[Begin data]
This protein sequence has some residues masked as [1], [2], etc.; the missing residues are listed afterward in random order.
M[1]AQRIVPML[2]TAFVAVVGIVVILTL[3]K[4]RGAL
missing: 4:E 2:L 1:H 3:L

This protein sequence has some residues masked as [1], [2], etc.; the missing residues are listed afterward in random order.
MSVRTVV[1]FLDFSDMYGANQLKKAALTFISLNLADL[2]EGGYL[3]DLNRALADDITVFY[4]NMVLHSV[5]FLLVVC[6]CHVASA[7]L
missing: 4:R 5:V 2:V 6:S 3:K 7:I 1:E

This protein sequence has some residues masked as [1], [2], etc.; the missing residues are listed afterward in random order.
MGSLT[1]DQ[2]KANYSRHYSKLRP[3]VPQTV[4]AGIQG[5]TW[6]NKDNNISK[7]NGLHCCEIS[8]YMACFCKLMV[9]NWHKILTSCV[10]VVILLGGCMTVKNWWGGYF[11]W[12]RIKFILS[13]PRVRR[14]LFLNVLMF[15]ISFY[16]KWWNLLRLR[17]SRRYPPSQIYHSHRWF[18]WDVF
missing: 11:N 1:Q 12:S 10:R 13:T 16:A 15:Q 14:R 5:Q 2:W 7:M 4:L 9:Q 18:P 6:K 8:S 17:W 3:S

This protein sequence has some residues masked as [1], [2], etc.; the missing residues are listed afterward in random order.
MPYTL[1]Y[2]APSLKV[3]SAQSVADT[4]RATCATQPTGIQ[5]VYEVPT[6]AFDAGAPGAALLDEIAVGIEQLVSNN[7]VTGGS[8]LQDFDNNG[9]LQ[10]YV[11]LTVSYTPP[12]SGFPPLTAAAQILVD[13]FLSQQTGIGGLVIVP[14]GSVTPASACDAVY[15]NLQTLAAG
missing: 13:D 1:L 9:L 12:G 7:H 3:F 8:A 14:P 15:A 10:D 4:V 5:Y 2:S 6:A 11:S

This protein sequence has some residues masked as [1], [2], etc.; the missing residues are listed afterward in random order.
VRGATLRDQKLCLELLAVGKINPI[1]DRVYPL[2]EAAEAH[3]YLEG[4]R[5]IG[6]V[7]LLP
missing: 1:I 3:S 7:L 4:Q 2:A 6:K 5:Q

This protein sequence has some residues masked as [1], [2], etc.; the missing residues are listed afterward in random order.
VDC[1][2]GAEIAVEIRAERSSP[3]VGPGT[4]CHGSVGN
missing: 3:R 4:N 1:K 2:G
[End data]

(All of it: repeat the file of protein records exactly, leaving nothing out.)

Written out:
This protein sequence has some residues masked as [1], [2], etc.; the missing residues are listed afterward in random order.
M[1]AQRIVPML[2]TAFVAVVGIVVILTL[3]K[4]RGAL
missing: 4:E 2:L 1:H 3:L

This protein sequence has some residues masked as [1], [2], etc.; the missing residues are listed afterward in random order.
MSVRTVV[1]FLDFSDMYGANQLKKAALTFISLNLADL[2]EGGYL[3]DLNRALADDITVFY[4]NMVLHSV[5]FLLVVC[6]CHVASA[7]L
missing: 4:R 5:V 2:V 6:S 3:K 7:I 1:E

This protein sequence has some residues masked as [1], [2], etc.; the missing residues are listed afterward in random order.
MGSLT[1]DQ[2]KANYSRHYSKLRP[3]VPQTV[4]AGIQG[5]TW[6]NKDNNISK[7]NGLHCCEIS[8]YMACFCKLMV[9]NWHKILTSCV[10]VVILLGGCMTVKNWWGGYF[11]W[12]RIKFILS[13]PRVRR[14]LFLNVLMF[15]ISFY[16]KWWNLLRLR[17]SRRYPPSQIYHSHRWF[18]WDVF
missing: 11:N 1:Q 12:S 10:R 13:T 16:A 15:Q 14:R 5:Q 2:W 7:M 4:L 9:Q 18:P 6:K 8:S 17:W 3:S

This protein sequence has some residues masked as [1], [2], etc.; the missing residues are listed afterward in random order.
MPYTL[1]Y[2]APSLKV[3]SAQSVADT[4]RATCATQPTGIQ[5]VYEVPT[6]AFDAGAPGAALLDEIAVGIEQLVSNN[7]VTGGS[8]LQDFDNNG[9]LQ[10]YV[11]LTVSYTPP[12]SGFPPLTAAAQILVD[13]FLSQQTGIGGLVIVP[14]GSVTPASACDAVY[15]NLQTLAAG
missing: 13:D 1:L 9:L 12:G 7:H 3:F 8:A 14:P 15:A 10:D 4:V 5:Y 2:S 6:A 11:S

This protein sequence has some residues masked as [1], [2], etc.; the missing residues are listed afterward in random order.
VRGATLRDQKLCLELLAVGKINPI[1]DRVYPL[2]EAAEAH[3]YLEG[4]R[5]IG[6]V[7]LLP
missing: 1:I 3:S 7:L 4:Q 2:A 6:K 5:Q

This protein sequence has some residues masked as [1], [2], etc.; the missing residues are listed afterward in random order.
VDC[1][2]GAEIAVEIRAERSSP[3]VGPGT[4]CHGSVGN
missing: 3:R 4:N 1:K 2:G